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- Legislation and standards
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Last edited 18 May 2018
Price is the term used to describe the amount of compensation, usually in the form of monetary payment, that is exchanged between one party and another for the provision of goods and/or services. It represents the value that will purchase an certain amount or measure of those goods and services.
Price forms the basis of all commercial transactions and is usually expressed in units of currency.
Price can be fixed by a contract, determined later by an agreed-upon formula, or negotiated during the course of the parties’ dealings. The ‘asking price’, ‘selling price’, 'quote' or 'tender' is that which is requested by the seller of goods or services. This may be different from the ‘transaction price’, or ‘traded price’, which is the amount that is actually exchanged. The ‘bid price’ is the amount of payment offered by a buyer of goods and services and can be accepted or rejected by the seller.
The general factors that determine price are:
- The amount that the buyer is willing to pay.
- The amount that the seller is willing to accept.
- The amount that the market competition is paying/accepting.
In terms of land and property, price is the capital value of those assets and is generally related to the income it produces or could produce. For example, the buyer of a revenue-producing property investment, such as a commercial office block, is effectively paying a capital sum today in return for the right to receive a stream of income in the future.
In construction contracts, the price offered by a supplier might be described as a 'tender' and the agreed price might be described as the 'contract sum'. However, prices are rarely 'fixed' even if they are described as being a 'fixed price'. Instead, the price is generally allowed to change under certain circumstances:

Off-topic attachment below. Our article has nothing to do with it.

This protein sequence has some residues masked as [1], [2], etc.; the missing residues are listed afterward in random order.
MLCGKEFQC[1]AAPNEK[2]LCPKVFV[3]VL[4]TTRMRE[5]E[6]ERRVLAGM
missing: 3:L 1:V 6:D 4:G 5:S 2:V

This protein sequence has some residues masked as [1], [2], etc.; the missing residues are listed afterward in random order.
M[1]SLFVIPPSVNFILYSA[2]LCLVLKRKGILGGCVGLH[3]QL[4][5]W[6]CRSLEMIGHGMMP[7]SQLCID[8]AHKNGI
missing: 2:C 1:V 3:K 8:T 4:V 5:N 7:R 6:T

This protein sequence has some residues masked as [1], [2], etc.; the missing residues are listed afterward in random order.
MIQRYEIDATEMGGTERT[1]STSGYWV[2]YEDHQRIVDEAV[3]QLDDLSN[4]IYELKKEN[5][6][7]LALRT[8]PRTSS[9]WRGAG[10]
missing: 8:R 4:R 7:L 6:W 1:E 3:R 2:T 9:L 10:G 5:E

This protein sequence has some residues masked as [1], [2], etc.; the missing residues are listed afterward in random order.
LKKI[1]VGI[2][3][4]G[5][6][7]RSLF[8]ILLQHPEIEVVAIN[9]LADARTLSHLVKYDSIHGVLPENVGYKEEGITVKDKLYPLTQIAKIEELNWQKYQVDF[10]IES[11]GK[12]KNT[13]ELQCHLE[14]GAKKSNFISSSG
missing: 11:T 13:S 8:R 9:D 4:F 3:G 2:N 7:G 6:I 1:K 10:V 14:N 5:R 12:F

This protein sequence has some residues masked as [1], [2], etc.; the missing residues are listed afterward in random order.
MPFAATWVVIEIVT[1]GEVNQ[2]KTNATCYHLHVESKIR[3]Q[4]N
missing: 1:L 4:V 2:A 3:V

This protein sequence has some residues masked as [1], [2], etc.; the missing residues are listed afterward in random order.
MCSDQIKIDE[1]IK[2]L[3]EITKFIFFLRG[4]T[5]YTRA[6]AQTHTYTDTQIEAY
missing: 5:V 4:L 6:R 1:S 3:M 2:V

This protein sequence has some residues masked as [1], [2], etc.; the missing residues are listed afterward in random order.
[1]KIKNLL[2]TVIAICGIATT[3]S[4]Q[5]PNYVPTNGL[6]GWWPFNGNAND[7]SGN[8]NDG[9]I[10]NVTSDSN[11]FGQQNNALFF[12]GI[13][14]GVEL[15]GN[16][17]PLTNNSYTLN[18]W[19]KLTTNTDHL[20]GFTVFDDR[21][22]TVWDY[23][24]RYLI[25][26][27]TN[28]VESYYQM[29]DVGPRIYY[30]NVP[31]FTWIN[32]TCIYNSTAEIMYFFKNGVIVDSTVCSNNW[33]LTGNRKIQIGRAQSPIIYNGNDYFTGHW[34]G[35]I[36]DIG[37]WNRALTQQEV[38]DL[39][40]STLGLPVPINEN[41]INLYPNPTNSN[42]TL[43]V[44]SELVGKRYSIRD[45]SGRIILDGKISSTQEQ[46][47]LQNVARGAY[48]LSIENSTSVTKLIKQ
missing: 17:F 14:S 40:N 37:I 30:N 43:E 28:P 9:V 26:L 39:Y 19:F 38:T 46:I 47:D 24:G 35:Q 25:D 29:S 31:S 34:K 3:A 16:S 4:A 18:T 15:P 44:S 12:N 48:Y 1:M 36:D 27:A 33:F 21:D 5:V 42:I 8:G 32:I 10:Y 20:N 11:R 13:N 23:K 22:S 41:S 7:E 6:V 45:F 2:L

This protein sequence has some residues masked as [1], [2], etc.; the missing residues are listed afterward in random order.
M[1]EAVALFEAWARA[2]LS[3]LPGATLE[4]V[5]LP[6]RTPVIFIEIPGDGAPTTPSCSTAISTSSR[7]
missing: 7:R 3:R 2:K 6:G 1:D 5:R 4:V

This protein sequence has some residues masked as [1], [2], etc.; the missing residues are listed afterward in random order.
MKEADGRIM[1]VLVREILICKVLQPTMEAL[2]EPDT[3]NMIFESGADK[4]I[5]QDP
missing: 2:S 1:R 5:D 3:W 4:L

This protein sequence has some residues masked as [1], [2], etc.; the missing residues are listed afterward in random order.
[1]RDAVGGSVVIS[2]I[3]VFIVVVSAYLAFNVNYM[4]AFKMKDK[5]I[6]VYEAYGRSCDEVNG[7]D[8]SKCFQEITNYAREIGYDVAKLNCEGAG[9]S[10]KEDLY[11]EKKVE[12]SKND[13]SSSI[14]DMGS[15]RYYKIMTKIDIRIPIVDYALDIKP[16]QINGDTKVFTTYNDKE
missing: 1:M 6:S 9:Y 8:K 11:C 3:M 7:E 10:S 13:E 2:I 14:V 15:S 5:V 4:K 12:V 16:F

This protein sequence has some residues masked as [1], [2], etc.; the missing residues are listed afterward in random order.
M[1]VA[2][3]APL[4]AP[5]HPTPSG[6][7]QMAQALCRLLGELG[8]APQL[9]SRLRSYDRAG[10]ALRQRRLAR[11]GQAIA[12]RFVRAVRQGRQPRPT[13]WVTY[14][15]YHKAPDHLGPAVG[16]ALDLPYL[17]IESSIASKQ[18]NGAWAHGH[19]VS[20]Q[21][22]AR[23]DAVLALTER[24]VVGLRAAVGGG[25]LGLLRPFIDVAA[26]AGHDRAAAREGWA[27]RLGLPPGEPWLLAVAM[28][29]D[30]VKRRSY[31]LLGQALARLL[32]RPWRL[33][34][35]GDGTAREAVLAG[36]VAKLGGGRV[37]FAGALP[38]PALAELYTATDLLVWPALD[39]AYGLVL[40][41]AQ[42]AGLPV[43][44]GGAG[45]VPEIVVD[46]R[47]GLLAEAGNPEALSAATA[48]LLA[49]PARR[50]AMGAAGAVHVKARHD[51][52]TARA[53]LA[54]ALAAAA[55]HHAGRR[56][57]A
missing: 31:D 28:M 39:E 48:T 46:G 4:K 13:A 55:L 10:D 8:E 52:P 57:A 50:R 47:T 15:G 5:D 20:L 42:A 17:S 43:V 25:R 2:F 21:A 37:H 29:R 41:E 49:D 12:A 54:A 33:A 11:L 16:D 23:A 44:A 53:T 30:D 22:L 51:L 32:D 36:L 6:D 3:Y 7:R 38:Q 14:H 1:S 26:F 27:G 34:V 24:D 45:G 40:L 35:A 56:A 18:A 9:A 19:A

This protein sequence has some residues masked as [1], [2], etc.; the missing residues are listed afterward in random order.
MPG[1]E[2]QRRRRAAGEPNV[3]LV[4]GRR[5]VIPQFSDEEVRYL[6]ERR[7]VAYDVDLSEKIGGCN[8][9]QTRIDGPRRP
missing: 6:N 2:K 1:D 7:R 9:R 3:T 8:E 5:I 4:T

- Variations: These are changes in the nature of the works. Most contracts will contain provision for the architect or contract administrator to issue instructions to vary the design, quantities, quality, sequence or working conditions.
- Relevant events: A relevant event may be caused by the client (for example failure to supply goods or instructions), or may be a neutral event (such as exceptionally adverse weather) and may result in a claim for loss and expense by the contractor.
- Provisional sums: An allowance for a specific element of the works that is not defined in enough detail for tenderers to price.
- Fluctuations: A mechanism for dealing with inflation on projects that may last for several years where the contractor tenders based on current prices and then the contract makes provisions for the contractor to be reimbursed for price changes over the duration of the project.
- Payments to nominated sub-contractors or nominated suppliers.
- Statutory fees.
- Payments relating to opening-up and testing the works.
A truly 'fixed' price contract would not necessarily be in the interests of the client as it would require that the contractor price risks over which they may have no control, and which might not arise.
The manipulation of prices in collusion with other suppliers is illegal.
 Related articles on Designing Buildings Wiki
- Best value.
- Capital cost.
- Commercial management.
- Construction buyer.
- Construction price and cost indices.
- Contract sum.
- Cost consultant.
- Cost vs price.
- Fixed price construction contract.
- Guaranteed maximum price for construction contracts.
- Invitation to tender.
- Provisional sums.
- Spon's Price Book.
- Unit price.
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